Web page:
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Tag:Eagles
Posted on: October 10, 2011 2:54 pm
 

The Eagles 2011 Season is Over

Only 5 weeks into the season, but the Eagles are finished with a record of 1-4.

Another week, another disappointing performance by the Eagles.  This time, the Eagles made a comeback attempt but still had a critical turnover that led to a 31-24 loss to the Bills

These are some reasons why the Eagles lost:

-The defense was unable to stop the run, put any pressure on Ryan Fitzpatrick or make any plays in the secondary.  The defense is loaded with "talent" and guys that have made plays in the past so there has to be an issue with Castillo and his schemes.  The one thing this group did well in the last few weeks was get to the quarterback and they couldn't even do that this week. The coaches have players in the wrong positions/scheme. That is the only explanation.

-Jason Avant had a great game statistically, catching 9 passes for 139 yards, but he made two terrible plays that cost the Eagles the game.  When a sure-handed guy like Avant can't hold on to the ball you know things just aren't going your way.

-Michael Vick doesn't deserve much of the blame for this one.  Of his 4 interceptions, only one was a truly terrible pass.  Vick is doing everything he can with what little time he is given and scrambling for his life when there is nothing open downfield.  He can't be blamed for tipped passes becoming interceptions and for the inept line in front of him. Watching the post game show, you can see that Vick hates to lose. The same can't be said about other players on the eagles sideline. There is not enough heart on that team. They need leaders in the locker room; they aren't responding to Andy Reid anymore!

-How about giving the ball to LeSean McCoy more often?  Only 15 touches for Shady, who still managed over 100 total yards. McCoy is one of the best backs in the NFL, but the Eagles don't use his skills enough. Look what Minnesota did this week...won the game by jumping on Adrian Peterson's back. I think McCoy is good enough to be the focus of the eagles offense.

-I'm so glad Juqua Parker was healthy enough to suit up this week so he could make a boneheaded play a the end of the game to seal the loss for the Eagles. That moron needs to be cut from the team. I don't care if they have to pay a penalty for cutting ties. Everyone fan watching the game knew they weren't going to snap the ball. How does a professional player make that kind of mental mistake?

-By my count, Jamar Chaney made the first play by a linebacker all season long when he picked off Fitzpatrick. The Eagles have the worst LBs in the entire NFL. Horrible (I blame this on Andy Reid and his lack of focus at that position)

At 1-4, this season is effectively over for the Eagles.  They might get a few wins and find themselves back in the NFC East title picture, but there isn't any reason to think that this team is going to start playing well.  This is a broken team that has talent but can't seem to put all of the pieces together. There is no leadership and no heart.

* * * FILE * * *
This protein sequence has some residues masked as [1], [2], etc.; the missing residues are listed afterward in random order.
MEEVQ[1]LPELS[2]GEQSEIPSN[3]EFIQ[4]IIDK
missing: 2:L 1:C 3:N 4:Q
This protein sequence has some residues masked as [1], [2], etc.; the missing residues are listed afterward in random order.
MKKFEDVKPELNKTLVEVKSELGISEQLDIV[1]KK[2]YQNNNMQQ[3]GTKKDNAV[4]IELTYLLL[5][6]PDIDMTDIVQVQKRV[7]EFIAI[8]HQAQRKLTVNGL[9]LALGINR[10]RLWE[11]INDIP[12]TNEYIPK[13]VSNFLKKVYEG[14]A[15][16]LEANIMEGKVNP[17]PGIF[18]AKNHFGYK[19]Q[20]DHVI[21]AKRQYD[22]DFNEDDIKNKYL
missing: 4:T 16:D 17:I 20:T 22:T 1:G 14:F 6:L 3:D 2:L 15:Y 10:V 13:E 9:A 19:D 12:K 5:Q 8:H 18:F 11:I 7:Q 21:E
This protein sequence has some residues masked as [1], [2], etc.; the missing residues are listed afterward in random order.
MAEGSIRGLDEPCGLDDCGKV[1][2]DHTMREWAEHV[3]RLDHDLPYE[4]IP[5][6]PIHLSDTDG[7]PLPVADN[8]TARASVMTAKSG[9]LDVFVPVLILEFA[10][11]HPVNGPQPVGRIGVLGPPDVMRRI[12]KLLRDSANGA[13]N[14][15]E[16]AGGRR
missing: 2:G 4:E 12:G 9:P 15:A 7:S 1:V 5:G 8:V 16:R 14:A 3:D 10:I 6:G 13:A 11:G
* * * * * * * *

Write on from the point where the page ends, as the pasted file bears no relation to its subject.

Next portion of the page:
Andy Reid has been a great coach in Philly, but it's time for a change in philosophy. Why wait until next year? The Eagles should cut ties right now and get first dibs on a new coach.

I can't root for this team anymore. I really hope they lose every single game for the rest of the year, so they are forced to make changes.
Posted on: October 21, 2010 8:35 am
 

Week 7 probabilities

One of the more intriguing matchups this weekend, and possibly the most puzzling prediction of the efficiency model all season, is the Patriots at Chargers. The Patriots come into Week 7 at 4-1, fresh off a dramatic win over the contending Ravens. The Chargers enter the weekend at 2-4, fresh off a loss to the rebuilding Rams. But somehow the model makes the Chargers heavy favorites over the Patriots  at 0.85 to 0.15.

In fact, the Chargers sit atop all other teams in the weekly rankings produced by the game probability model thanks to their passing efficiency on both sides of the ball. Philip Rivers and the rest of the offense are in a class by themselves, averaging 7.9 net yards per pass attempt. San Diego’s pass defense is also best in the league at 4.9 net yards per attempt. The Chargers’ running efficiencies on offense and defense are both better than average, as are their turnover rates.

So what is going on? How can a team that leads the league in efficiency (and in total yards) on both sides of the ball have only a 2-4 record to show for it? A big part of the answer is very clear: special-teams play. The Chargers have given up  three touchdowns on kicks and punts, and have had further difficulties on special teams.